Two specialized career fields have developed quite recently compared to other fields in ornamental horticulture.


Arborists are tree maintenance specialists. Their services include insect and disease control, trimming, fertilizing, cabling, cavity treatment, woodlot thinning, and tree and stump removal (Figure 18-3). Some would dispute their classification as an occupation of ornamental horti­culture, preferring the term urban forestry. Indisputably, arborists work with trees of all types: forest trees, street trees, lawn trees, ornamental trees, and fruit trees. It is vigorous outdoor work and potentially dan­gerous. The use of power tools, the climbing involved, the possibility of unexpected weak limbs, and the difficulty of seeing power lines all call for care and skill.

Training is available through university programs in ornamental horticulture, forestry, or both. There is some conflict over which aca­demic discipline has the closest affinity to the profession. Interested individuals should take a discerning look at the curriculum offerings of the college they are considering, not the program titles, to determine the quality and suitability of the training. College-level programs are offered at the two – and four-year levels. Laborer positions are available for nongraduates.

The industry is becoming increasingly professional in its methods and its expectations. This is due in part to the efforts of the National Arborist Association and its state chapters and the International Society of Arboriculture. Frequent local, national, and international meetings, in addition to newsletters and audio-visual programs keep the indus-

figure is-з. Careful use of ropes permits this arborist to remove a dead tree next to a busy street with minimal danger or disturbance to passing people or traffic. Tree removal is only one of the many tasks performed by professional arborists. (© Randy Mirmontez, 2009. Used under license from Shutterstock. com)

try’s professionals abreast of new techniques. An attempt to certify all arborists nationwide is now underway, confirming the profession’s commitment to both education and skill development.

Lawn Care Specialists

Lawn care specialists are concerned with the maintenance of turfgrass installations, both residential and commercial. Clients contract for their services, which include a full season of insect and disease control, fertil­ization, grassy and broadleaf weed control, aeration, and, in small firms, may also include installation and mowing.

If there is a genuine American horticulture success story, it is the lawn care industry. Essentially, it created itself in 1969 when a novice company began convincing homeowners and commercial firms that it could maintain lawns better than the clients could and at an afford­able price. That first year, annual sales totaled $218 thousand. By 1979, annual sales for the same firm were nearly $87 million. Inspired by the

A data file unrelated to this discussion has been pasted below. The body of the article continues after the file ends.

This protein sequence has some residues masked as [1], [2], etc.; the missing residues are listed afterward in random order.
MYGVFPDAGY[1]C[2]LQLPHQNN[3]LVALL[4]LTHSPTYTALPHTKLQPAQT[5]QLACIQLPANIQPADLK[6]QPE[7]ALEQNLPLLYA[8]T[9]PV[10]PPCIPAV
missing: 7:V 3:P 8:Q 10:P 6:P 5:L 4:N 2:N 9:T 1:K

figure 18-4. A lawn care specialist applies a mixture of herbicide and fertilizer as part of a scheduled maintenance program. (© 2009 iStockphoto. com/Marcel Pelletier)

success of the industry leader, which now operates nationwide, smaller operations have sprung up in every metropolitan area and expanded the industry still further (Figures 18-4 and 18-5).

The services are primarily chemical application services. Lawn care specialists have a route of customers who are all to receive a particular treatment program. Each day the specialist will mix a tank truck full of the fertilizer or pesticide to be applied and make the rounds. Lawn care specialists may also be responsible for preparing bids to acquire new customers. During the off-season, the repair of trucks, sprayers, and other equipment and attendance at trade shows and short courses ensure that the specialist stays current in the field and is ready to begin again when the growing season resumes.

figure 18-5. Both small and large lawn maintenance businesses have been successful in urban and suburban areas. (Delmar/Cengage Learning)

If the career has a limitation, it is the very long hours required dur­ing the spring, summer, and fall. A route may include several hundred customers, each property requiring four to six treatments each season. Generally, off-season hours are shorter, and vacations are taken then.

Preparation for the position of lawn care specialist should include at least a two-year college education since the hiring trend is definitely in that direction. Majors in ornamental horticulture, turfgrass manage­ment, or agronomy can all provide the background needed for success­ful placement in the field. Additional training or personal skills in power equipment care and maintenance can prove helpful, as will good com­munication skills. Special operator’s licenses may be needed for some equipment, and pesticide applicator certification is also required.

Updated: October 7, 2015 — 11:42 am